[2019-12-30] “Measure What Matters”

“Measure What Matters” is a book by the investor and venture-capitalist John Doerr on using OKRs (Objectives and Key Results) and CFRs (Conversations, Feedback, and Recognition) to drive excellence and growth in a company. These have been replacing MBOs (Management By Objectives) and KPIs (Key Performance Indicators) in many companies. OKRs were pioneered by former Intel CEO Andy Grove, but have been proselytized by the author over the years. They were made famous by their adoption and continued use at Google as it grew at an unprecedented scale. If you want to know more about OKRs and how to apply them at your company, this is the book for you.

It is an adage in management that “if you cannot measure it, you cannot improve it” (interestingly, a quote wrongly attributed to W. Edwards Deming, who actually said something to the opposite effect). An OKR combines a concrete, action-oriented Objective (the WHAT) with a few measurable, verifiable, and time-bound Key Results (the HOW), the completion of which indicates the achievement of the Objective. A group defines OKRs at the beginning of the relevant time-period (say, a year or a quarter) and then works towards achieving those Objectives by delivering the respective Key Results.

OKRs are defined at every level of the organizational hierarchy – from those for the entire company down to those for an individual employee – for a specific time-period and in such a way that these are all aligned with each other and committed to by the stakeholders at the beginning of the time-period. They are transparent across the organization so that everyone can see how the entire organization is working towards achieving the shared goals. They are tracked periodically and reviewed at the end of the time-period, but employee-compensation is not tied to them.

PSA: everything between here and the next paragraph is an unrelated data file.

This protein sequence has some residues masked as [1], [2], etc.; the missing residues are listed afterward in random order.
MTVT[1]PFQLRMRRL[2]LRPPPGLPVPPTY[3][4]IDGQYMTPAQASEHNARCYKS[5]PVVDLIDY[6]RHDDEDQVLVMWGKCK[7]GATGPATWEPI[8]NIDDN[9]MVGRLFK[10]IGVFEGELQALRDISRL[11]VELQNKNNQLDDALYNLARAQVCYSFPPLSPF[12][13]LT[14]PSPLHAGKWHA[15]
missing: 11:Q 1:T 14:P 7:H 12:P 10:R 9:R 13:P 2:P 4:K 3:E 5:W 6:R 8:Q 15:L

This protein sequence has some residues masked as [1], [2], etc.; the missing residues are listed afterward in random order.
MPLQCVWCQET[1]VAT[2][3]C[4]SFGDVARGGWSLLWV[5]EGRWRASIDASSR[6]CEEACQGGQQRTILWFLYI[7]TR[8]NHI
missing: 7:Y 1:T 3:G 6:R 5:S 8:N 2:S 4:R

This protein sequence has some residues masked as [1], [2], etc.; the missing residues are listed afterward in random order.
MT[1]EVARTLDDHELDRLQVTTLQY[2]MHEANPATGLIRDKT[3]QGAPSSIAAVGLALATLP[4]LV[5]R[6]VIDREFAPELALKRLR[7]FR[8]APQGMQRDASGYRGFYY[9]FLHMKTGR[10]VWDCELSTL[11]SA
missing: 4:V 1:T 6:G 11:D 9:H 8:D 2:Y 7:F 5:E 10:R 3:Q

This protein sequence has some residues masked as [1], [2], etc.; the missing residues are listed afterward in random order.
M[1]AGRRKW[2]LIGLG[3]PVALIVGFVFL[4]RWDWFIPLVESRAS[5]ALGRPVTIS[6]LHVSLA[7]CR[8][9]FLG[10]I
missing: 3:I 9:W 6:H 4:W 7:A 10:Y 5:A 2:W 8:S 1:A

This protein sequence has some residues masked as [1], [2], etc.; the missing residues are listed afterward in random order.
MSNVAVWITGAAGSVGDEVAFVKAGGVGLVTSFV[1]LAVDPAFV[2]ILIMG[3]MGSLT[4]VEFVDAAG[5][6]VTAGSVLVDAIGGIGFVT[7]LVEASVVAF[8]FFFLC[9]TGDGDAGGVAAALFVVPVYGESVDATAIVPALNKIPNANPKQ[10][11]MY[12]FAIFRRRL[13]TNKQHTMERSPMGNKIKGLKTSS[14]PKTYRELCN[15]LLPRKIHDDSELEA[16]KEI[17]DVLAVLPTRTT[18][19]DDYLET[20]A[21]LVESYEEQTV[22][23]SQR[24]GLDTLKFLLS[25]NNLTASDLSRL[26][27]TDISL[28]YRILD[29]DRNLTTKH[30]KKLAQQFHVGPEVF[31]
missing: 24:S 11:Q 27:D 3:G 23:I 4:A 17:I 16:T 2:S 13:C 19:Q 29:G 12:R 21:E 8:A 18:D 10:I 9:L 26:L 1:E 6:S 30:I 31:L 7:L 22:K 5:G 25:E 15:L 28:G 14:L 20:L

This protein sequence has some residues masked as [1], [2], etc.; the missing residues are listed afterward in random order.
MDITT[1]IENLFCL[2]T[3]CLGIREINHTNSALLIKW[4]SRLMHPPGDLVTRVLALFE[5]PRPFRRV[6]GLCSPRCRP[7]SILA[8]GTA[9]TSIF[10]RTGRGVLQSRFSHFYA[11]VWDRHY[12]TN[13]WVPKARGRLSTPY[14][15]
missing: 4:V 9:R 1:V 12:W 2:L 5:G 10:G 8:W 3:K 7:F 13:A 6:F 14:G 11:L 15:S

CFRs replace annual performance-reviews with a continuous process of having crucial conversations, providing timely feedback, and rewarding good performance. Managers are encouraged to have regular one-on-one conversations with their team-members in which they both provide and receive feedback, review growth-plans, address concerns, etc. This eliminates recency bias in annual performance-reviews. It allows managers to provide critical feedback and recognition when it is most effective, rather than at the end of the year when it could be too late.

The book explains the rationale behind OKRs and CFRs, how to use them effectively, and contrasts them with MBOs and KPIs. The bulk of the book deals with OKRs though, with CFRs somewhat cursorily addressed in the latter portion of the book. It provides several case-studies from across the industry to illustrate how different companies have adopted OKRs, what they have learned from it, etc. (I felt that these case-studies were the weakest part of the book, as after a while they got quite repetitive in essence and got entangled in irrelevant details.) At the end of the book is a “Google's OKR Playbook” that provides some concrete guidelines on creating OKRs as adopted by Google. There is a companion web-site as well providing more resources and updates for those interested in adopting these methods.

Having used OKRs for several years at work, I have seen both the good as well as the bad parts of adopting them. For cross-functional, distributed teams that work across various time-zones, it is particularly important to get early alignment and commitment across the teams for useful OKRs to be created and to avoid costly readjustment of priorities and reallocation of resources later. The management at an organization has to have enough trust in their employees and provide them sufficient autonomy for OKRs to be effective in boosting performance. As the emphasis is on having fewer, focussed OKRs that deliver measurable value to the company and manage to stretch the team beyond its comfort-zone, maintenance and polishing work often gets dropped leading to reduced productivity in the longer run.

Sometimes, it is not really possible to measure some important things, so people either do not put them as Key Results or worse, end up using the wrong metric just to make Key Results measurable. As someone once quipped:

Not everything that counts can be counted, and not everything that can be counted counts.

Or to use the full quote from W. Edwards Deming referenced earlier:

It is wrong to suppose that if you can't measure it, you can't manage it – a costly myth.

So beware of this caveat while adopting OKRs or any other measurement-oriented (aka “data-driven”) methodology.

That said, the transparency and the focus brought about by properly adopting OKRs and CFRs are particularly effective in showing a worker in the trenches how their work eventually matters to achieving the overall goals of the company and to make the entire company more productive. If you are not already using OKRs, take a look at this book and decide for yourself.

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